ITWeb investigates: DTPS officials feel Sekese's wrath
As the Department of Telecommunications and Postal Services (DTPS) finds itself in the midst of a power struggle, senior officials remain silent about the ructions that have rocked the ministry in recent weeks.
While it seems director-general (DG) Rosey Sekese is at the centre of the crisis, minister Siyabonga Cwele has remained conspicuously quiet and has done little to clarify the situation, which - according to sources - is in danger of spiralling out of control.
Insiders claim Sekese is on a witch hunt to purge the department of those who oppose her.
The first high-profile casualty of the alleged purge was deputy DG of international affairs within the DTPS Gift Buthelezi, who was recently fired by Sekese via an SMS message.
Sekese dismissed Buthelezi while he was on leave, reportedly informing the senior official his employment had been terminated with immediate effect, due to a failure to carry out his duties and/or gross insubordination, among other charges. This, say observers, marks the beginning of a major power struggle that could see a number of senior officials removed from their posts, as the DG settles old scores.
While neither Sekese nor the minister's office would answer questions about the dismissal or any other issues pertaining to the department, Sekese did confirm to the Parliamentary Portfolio Committee on Telecommunications and Postal Services last week that Buthelezi had indeed been dismissed. While she did not provide reasons for his axing, it is understood the move was officially linked to a R756 million deal with Media Corner, which was engaged to publicise government's broadcast digital migration programme.
The DG is unable to lead.Axed deputy DG Gift Buthelezi
It is also understood more senior scalps are on the line in connection with the contract, which is being probed by the Special Investigating Unit (SIU), as more than a dozen ministry officials have been informed of pending disciplinary steps against them.
Deputy DGs Themba Phiri and Sam Vilakazi are also in the firing line. They face disciplinary charges related to their appearance before Parliament's Ethics Committee, during the 2013 hearings into former minister Dina Pule's irregular involvement in the ICT Indaba. The two, as well as several other DOC officials, are the subjects of another ongoing SIU probe into allegations they attempted to mislead the Ethics Committee about Pule's role in the ICT Indaba.
It is not yet known whether Phiri and Vilakazi will also face charges in connection with the Media Corner deal, but Vilakazi was involved in the signing of the contract.
Sekese was also initially identified by the SIU for investigation in connection with the Media Corner deal, but she told the portfolio committee last week she was not facing disciplinary action stemming from the probe, even though it does not seem the investigation has been completed.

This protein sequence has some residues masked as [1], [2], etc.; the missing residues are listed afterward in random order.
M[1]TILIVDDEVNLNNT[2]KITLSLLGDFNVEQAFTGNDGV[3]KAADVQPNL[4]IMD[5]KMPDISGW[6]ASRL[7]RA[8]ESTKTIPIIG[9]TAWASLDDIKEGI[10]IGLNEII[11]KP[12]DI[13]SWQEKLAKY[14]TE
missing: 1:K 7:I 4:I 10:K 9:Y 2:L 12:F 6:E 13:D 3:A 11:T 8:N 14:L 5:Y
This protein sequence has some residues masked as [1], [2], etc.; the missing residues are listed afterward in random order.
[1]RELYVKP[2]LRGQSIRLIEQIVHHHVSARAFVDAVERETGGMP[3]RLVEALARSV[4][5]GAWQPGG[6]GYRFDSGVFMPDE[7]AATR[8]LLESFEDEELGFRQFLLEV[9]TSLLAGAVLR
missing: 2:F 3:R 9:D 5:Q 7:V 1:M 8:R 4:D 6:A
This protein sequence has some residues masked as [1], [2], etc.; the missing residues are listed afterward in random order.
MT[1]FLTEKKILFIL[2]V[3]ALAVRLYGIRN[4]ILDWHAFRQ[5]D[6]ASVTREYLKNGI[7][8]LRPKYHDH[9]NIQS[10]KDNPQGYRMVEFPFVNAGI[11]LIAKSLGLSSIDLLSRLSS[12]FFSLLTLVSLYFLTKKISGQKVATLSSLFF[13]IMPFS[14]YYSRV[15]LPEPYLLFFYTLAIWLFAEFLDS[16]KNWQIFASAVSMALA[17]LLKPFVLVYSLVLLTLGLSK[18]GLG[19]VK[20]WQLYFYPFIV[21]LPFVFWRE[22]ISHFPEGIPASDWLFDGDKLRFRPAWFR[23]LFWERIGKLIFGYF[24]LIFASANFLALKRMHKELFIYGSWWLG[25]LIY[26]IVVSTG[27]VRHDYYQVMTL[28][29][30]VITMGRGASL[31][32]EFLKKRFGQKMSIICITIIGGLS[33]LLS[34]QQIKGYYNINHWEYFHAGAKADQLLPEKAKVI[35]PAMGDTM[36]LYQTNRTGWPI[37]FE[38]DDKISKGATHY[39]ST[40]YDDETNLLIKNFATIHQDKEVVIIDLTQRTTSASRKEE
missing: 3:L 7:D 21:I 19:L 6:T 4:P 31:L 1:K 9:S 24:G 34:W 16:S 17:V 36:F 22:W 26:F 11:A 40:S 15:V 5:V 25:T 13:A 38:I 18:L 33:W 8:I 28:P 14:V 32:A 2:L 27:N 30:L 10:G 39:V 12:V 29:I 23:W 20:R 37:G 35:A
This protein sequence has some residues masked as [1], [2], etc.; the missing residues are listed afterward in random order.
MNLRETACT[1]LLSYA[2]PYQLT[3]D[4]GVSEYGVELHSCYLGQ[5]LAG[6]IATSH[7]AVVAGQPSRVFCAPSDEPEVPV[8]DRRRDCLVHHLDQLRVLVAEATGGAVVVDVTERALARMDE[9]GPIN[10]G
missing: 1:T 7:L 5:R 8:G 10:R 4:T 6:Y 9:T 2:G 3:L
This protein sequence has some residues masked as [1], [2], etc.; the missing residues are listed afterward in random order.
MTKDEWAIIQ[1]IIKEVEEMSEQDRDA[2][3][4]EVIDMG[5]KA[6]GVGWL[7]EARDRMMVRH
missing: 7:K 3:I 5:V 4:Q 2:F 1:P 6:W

The Media Corner deal dates back to the erstwhile DOC, before it was split into the DTPS and the new DOC by president Jacob Zuma last May. However, sources close to the matter say Sekese is using the probe to get rid of officials who oppose her top position in the telecoms ministry.
The SIU probe began in February last year, after Wisani Ngobeni - a spokesman who served under Pule - in his application for indemnity from disciplinary action, lodged documents in the Johannesburg Labour Court, exposing alleged irregular payments to Media Corner. Ngobeni approached the court in July 2013, after having been found guilty of five charges of misconduct, following a disciplinary inquiry.
The documents lodged by Ngobeni implicate Sekese, as well as Vilakazi, as having played pivotal roles in the deal signed in 2012, which committed the then DOC to pay R983 335 a month, over three years, to Media Corner. However, it appears the department did not have adequate budget available, and there was also little billable evidence to support most of the money paid out.
In February last year, the SIU raided the DOC's Pretoria offices, seizing the computers of Sekese and eight other officials, including those of Phiri, Vilakazi and director of supply chain management Lindiwe Nkwe.
Attempts to obtain comment about the SIU investigation from the minister and Sekese proved fruitless. Media Corner also refused to comment on the issue.
Marion Shinn, Democratic Alliance shadow minister of telecommunications and postal services, has experienced similar frustrations when trying to obtain an update about the SIU probe. She notes even though the SIU report is incomplete and DTPS staffers do not have access to it, disciplinary enquiries into the actions of 15 staff involved in the bid evaluation and adjudication have been initiated by Sekese.
Shinn says, in the letter to the 15 employees on 19 November last year, Sekese threatened "precautionary suspension with full benefits" to prevent these employees jeopardising the internal investigation, but none have been suspended yet.
Sekese wrote the department had received "the outcome of the investigation, pending further verifications into other matters relating to the tender by the SIU. The outcome of the SIU investigation has implicated you on serious misconduct related to improper/or unlawful conduct in respect of the awarding of the above-mentioned tender."
This, says Shinn, is despite the SIU report being incomplete and without these staff members having access to it. "The minister must provide clarity on this matter to ensure those responsible for approving the deal are also held to account, that no public funds were misappropriated or ineffectually used, and to uphold good governance of government contracts."
Meanwhile, Sekese's tenure has not gone smoothly, with the DG having been placed on "special leave" - effectively suspended - in January 2013 by then communications minister Pule. This came after the Parliamentary Portfolio Committee on Communications finding in November 2012 that Sekese had lied when she provided misleading information about signing her performance agreement with the DOC for the 2012/13 financial year.